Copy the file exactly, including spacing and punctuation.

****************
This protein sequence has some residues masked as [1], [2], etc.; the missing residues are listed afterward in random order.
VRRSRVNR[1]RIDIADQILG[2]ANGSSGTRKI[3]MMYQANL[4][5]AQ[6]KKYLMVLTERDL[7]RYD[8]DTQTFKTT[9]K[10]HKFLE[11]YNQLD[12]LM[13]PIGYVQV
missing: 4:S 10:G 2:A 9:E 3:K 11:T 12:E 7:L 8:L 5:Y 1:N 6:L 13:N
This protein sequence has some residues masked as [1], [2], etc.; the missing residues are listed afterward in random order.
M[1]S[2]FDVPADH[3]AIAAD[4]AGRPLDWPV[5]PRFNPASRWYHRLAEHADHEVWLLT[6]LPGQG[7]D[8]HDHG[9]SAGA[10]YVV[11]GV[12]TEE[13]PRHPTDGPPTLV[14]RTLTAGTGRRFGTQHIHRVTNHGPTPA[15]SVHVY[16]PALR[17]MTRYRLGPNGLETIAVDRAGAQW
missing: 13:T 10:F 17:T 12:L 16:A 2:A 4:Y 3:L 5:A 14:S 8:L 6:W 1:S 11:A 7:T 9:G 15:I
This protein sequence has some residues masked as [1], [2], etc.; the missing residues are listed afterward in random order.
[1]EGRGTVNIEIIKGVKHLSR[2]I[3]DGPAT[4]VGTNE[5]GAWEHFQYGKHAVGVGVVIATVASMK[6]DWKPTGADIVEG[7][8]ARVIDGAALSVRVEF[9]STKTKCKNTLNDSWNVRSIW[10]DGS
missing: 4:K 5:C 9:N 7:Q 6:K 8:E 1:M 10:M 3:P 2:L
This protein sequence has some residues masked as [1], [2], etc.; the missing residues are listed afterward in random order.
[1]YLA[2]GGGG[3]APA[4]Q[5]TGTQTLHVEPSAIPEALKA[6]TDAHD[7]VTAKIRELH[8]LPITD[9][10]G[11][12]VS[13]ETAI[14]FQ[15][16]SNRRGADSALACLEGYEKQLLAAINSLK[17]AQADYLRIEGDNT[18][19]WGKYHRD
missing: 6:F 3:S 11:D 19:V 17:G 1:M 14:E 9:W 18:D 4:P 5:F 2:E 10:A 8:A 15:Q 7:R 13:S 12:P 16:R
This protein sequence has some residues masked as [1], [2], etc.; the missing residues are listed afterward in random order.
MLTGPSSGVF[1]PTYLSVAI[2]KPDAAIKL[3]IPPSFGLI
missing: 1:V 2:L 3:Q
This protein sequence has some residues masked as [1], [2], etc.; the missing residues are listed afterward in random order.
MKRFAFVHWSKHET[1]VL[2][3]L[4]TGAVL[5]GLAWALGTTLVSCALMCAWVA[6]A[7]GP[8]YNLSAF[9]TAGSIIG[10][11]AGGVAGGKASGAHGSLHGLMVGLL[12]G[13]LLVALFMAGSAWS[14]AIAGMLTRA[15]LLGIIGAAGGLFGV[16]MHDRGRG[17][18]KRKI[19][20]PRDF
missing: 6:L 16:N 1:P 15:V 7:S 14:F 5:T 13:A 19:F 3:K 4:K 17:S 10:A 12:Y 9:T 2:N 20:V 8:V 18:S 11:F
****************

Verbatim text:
This protein sequence has some residues masked as [1], [2], etc.; the missing residues are listed afterward in random order.
VRRSRVNR[1]RIDIADQILG[2]ANGSSGTRKI[3]MMYQANL[4][5]AQ[6]KKYLMVLTERDL[7]RYD[8]DTQTFKTT[9]K[10]HKFLE[11]YNQLD[12]LM[13]PIGYVQV
missing: 4:S 10:G 2:A 9:E 3:K 11:T 12:E 7:L 8:L 5:Y 1:N 6:L 13:N
This protein sequence has some residues masked as [1], [2], etc.; the missing residues are listed afterward in random order.
M[1]S[2]FDVPADH[3]AIAAD[4]AGRPLDWPV[5]PRFNPASRWYHRLAEHADHEVWLLT[6]LPGQG[7]D[8]HDHG[9]SAGA[10]YVV[11]GV[12]TEE[13]PRHPTDGPPTLV[14]RTLTAGTGRRFGTQHIHRVTNHGPTPA[15]SVHVY[16]PALR[17]MTRYRLGPNGLETIAVDRAGAQW
missing: 13:T 10:F 17:T 12:L 16:A 2:A 4:Y 3:L 5:A 14:S 8:L 6:W 1:S 11:A 7:T 9:G 15:I
This protein sequence has some residues masked as [1], [2], etc.; the missing residues are listed afterward in random order.
[1]EGRGTVNIEIIKGVKHLSR[2]I[3]DGPAT[4]VGTNE[5]GAWEHFQYGKHAVGVGVVIATVASMK[6]DWKPTGADIVEG[7][8]ARVIDGAALSVRVEF[9]STKTKCKNTLNDSWNVRSIW[10]DGS
missing: 4:K 5:C 9:N 7:Q 6:K 8:E 1:M 10:M 3:P 2:L
This protein sequence has some residues masked as [1], [2], etc.; the missing residues are listed afterward in random order.
[1]YLA[2]GGGG[3]APA[4]Q[5]TGTQTLHVEPSAIPEALKA[6]TDAHD[7]VTAKIRELH[8]LPITD[9][10]G[11][12]VS[13]ETAI[14]FQ[15][16]SNRRGADSALACLEGYEKQLLAAINSLK[17]AQADYLRIEGDNT[18][19]WGKYHRD
missing: 6:F 3:S 11:D 19:V 17:G 1:M 14:E 9:W 18:D 4:P 5:F 2:E 10:A 8:A 15:Q 7:R 13:S 12:P 16:R
This protein sequence has some residues masked as [1], [2], etc.; the missing residues are listed afterward in random order.
MLTGPSSGVF[1]PTYLSVAI[2]KPDAAIKL[3]IPPSFGLI
missing: 1:V 2:L 3:Q
This protein sequence has some residues masked as [1], [2], etc.; the missing residues are listed afterward in random order.
MKRFAFVHWSKHET[1]VL[2][3]L[4]TGAVL[5]GLAWALGTTLVSCALMCAWVA[6]A[7]GP[8]YNLSAF[9]TAGSIIG[10][11]AGGVAGGKASGAHGSLHGLMVGLL[12]G[13]LLVALFMAGSAWS[14]AIAGMLTRA[15]LLGIIGAAGGLFGV[16]MHDRGRG[17][18]KRKI[19][20]PRDF
missing: 6:L 16:N 1:P 15:V 7:S 14:F 5:T 13:A 19:F 3:K 4:K 17:S 10:A 12:Y 9:T 2:N 20:V 8:V 18:S 11:F